Thursday, September 10, 2015

Tequila 201: The other Agave drinks

Pulque is known as the drink of the gods, a Mexican Ambrosia, so to speak. This drink dates back about a thousand years. The drink was considered sacred and a privilege reserved for the upper class. Unfortunately, the beer industry spread a lot of stories about pulque and how it had cow excrement in it and pulque started being seen as low-class. Pulque is the fermented sap of the agave plant. Think of what beer is to whiskey. Pulque is that but to tequila and mescal. Pulque is usually made in a number of delicious flavors called curados. It's low proof, usually 3-5%. It's also pretty healthy, almost like a slightly alcoholic smoothie. 

Mezcal or Mescal is actually the original form of tequila. Much like how brandy is the basis for Cognac. All tequila technically is mezcal but produced in the designated regions around tequila Mexico. Tequila is a protected term, enforced by the Mexican government, while mezcal is not. The CRT, Consejo Regulador del Tequila (tequila regulatory council), makes frequent inspections on every aspect of tequila production to allow the producers to sell their product as tequila. Mezcal doesn't have that. Now you might think that this inherently makes tequila a better product but that's not necessarily the case. Tequila has to use at least 

Many modern mezcal producers have actually created products that rival and even dwarf the quality of some tequilas. For a while, the only brand of mezcal I could find was Monte Alban, which was a decent mezcal, but these days you can find all sorts of premium brands, like Wild Shot, Ilegal, and Joven. While tequila can only be made with the Weber Blue Agave, mezcal can be made from any of dozens of agave plants, but most commonly the green agave, or Agave Angustifolia. It is effectively still just distilled Pulque. It's made mainly in Oaxaca and has a stronger smokier flavor than tequila. It also has a worm. Yes, this is where the worm in the bottle comes from. It won't hurt you; drink it once. 

Bacanora at its foundation is just a different genre of Tequila. Bacanora was named after a town where it was popularly produced. Today, it is a protected term ensuring that is only made using the certain agave grown in the select northwestern regions of Mexico, the agave Pacifico or Agave Yaquiana. It is another government-regulated name that ensures that the product is only made to certain standards. In terms of flavor, it's a bit more robust than most tequilas but not quite as harsh and smokey as many mescals. 

Sotol is worth mentioning as well. Sotol is another distilled Mexican spirit made and distilled in very much the same vein as mescal and bacanora. It technically doesn't use the agave plant, however. It is made from the Desert Spoon, or Dasylirion Wheeleri, which is a type of evergreen shrub common in northern Mexico and parts of Texas. This plant was originally fermented some 800 years ago. It started being distilled in the 16th century when the Europeans brought over distillation techniques. The production of this spirit is nearly identical to mescal down to the way it's harvested and trimmed. Much like tequila, it is put in three different age classifications: Plata, Reposado, and Anejo. Sotol is generally slightly smokier and more vegetal in flavor than the average tequila.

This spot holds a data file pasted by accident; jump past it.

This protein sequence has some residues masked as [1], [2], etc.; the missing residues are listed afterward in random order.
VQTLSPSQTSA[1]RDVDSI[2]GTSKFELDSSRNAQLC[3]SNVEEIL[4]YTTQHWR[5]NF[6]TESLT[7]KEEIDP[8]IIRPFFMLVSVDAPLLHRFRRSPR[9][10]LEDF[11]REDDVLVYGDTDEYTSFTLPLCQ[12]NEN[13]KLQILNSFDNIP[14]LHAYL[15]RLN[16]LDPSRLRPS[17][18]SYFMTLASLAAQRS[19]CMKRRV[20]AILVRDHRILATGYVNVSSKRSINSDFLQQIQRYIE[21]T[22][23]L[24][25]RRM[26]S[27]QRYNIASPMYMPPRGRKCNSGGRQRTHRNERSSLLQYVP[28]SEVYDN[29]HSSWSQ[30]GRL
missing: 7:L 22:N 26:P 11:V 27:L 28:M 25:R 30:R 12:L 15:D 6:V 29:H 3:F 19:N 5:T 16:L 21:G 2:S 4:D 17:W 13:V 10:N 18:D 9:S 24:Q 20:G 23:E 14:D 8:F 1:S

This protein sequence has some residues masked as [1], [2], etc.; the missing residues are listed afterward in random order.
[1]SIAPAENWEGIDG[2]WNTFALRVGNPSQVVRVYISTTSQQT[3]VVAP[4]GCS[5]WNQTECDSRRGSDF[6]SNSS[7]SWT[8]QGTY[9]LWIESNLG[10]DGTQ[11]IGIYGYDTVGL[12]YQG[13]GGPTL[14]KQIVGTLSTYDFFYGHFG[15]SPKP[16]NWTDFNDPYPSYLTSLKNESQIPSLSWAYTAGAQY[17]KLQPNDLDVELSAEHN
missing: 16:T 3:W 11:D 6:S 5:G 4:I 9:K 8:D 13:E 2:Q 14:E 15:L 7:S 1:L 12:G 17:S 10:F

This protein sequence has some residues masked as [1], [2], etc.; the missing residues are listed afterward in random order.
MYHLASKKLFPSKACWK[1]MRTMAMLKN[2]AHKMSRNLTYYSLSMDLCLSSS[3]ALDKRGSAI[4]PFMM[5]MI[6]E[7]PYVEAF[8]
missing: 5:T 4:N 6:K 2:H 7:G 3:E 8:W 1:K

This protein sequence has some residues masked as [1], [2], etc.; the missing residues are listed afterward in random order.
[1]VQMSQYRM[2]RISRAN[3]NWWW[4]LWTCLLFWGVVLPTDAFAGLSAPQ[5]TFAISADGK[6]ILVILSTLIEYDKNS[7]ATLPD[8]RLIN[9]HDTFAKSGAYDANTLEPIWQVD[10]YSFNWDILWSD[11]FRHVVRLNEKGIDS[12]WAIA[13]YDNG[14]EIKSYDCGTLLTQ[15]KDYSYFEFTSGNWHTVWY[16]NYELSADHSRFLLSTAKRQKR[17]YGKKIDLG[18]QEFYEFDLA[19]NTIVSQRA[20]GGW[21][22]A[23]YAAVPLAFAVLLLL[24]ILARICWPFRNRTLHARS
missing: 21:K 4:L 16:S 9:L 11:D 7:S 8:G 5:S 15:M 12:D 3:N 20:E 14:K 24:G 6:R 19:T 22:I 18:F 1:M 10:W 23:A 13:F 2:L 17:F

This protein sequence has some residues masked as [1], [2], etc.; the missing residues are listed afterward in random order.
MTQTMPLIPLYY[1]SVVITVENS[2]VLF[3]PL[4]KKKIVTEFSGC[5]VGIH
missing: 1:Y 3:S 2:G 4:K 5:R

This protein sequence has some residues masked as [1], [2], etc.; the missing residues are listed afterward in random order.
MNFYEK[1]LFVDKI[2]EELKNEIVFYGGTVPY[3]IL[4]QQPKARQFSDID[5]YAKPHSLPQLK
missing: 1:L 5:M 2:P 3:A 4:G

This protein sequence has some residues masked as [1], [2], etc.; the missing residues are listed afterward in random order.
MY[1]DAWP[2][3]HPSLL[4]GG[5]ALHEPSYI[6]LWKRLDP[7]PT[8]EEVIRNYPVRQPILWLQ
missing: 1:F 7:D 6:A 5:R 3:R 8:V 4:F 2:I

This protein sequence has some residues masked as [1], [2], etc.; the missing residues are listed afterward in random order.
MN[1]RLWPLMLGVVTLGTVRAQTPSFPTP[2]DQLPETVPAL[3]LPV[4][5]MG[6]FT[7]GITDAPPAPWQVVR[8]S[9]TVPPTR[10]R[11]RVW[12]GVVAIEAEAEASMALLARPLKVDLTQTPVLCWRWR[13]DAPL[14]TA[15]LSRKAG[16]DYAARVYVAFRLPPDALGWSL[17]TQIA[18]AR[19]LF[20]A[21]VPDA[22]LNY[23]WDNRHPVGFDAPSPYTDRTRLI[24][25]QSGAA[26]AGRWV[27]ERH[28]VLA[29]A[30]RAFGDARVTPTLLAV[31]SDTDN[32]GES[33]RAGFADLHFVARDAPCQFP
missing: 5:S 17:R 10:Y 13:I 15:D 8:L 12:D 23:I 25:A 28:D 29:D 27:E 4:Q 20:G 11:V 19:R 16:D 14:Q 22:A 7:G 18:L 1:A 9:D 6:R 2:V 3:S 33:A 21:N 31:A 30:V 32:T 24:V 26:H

Special mention to Raicilla

Photo Credit: Wikimedia, Flickr

Thursday, September 3, 2015

The Shamrock in the Guinness.

I remember the first time I went into a pub and ordered a Guinness. This was a good, proper pub that poured it on nitro, had the glasses, and knew what they were doing with it. I'd had Guinness by the can and bottle before but there's something special about getting a beer on draft. I also remember going into a pub a few years ago and ordering a Guinness and noticed an extra step in its serving, drawing a shamrock in the foam. I thought this was a cute little touch at first, but the more feedback I hear from people whose opinion I respect in such matters, the more I dislike the idea. 

The original piece of negative feedback I heard on the subject was from a character named Super Hans on the David Mitchell show, Peep Show. He said you were effectively drinking an advertisement for a product you're already drinking. I find that argument a bit lacking, but it is a point. I more prefer the argument that it actually diminishes the ritual of the perfect Pint. 

Guinness has a long-standing standard of what it is to perfectly pour their beer. They offer a certification program for bartenders. You're meant to take a clean, dry, clear Guinness branded glass at a 45-degree angle and pull the handle. Once the beer reaches the harp you straighten the glass and stop the tap. Let the beer cascade until it's gasses settle. The continue to fill to give the beer a perfect head. Or as Dara O'Briain explained: "You have to let it sit, let it go black. Then you push it back so that more gas goes into it. 5/12 of an inch is the ideal head around the top. And if somebody paints a shamrock into it, you're allowed to stab them in the eye with a fork." 

As a friend put it once, "Never go into a bar that has a neon shamrock." The Shamrock in the pint seems to be the mark of a place that is Irish for the sake of being a theme restaurant. There's a big difference between your chains and your properly Irish pubs. A pub is simple, it doesn't need frills or flashy lights. It just needs good beer and quaint surroundings to be with friends. I can't stand plastic cups. Karaoke belongs in karaoke bars. Irish Pubs just need beer, proper beer. It's a pub, not a Starbucks. I've said enough quotes this post so I think I'll close on a song that explains what way too many pubs have become: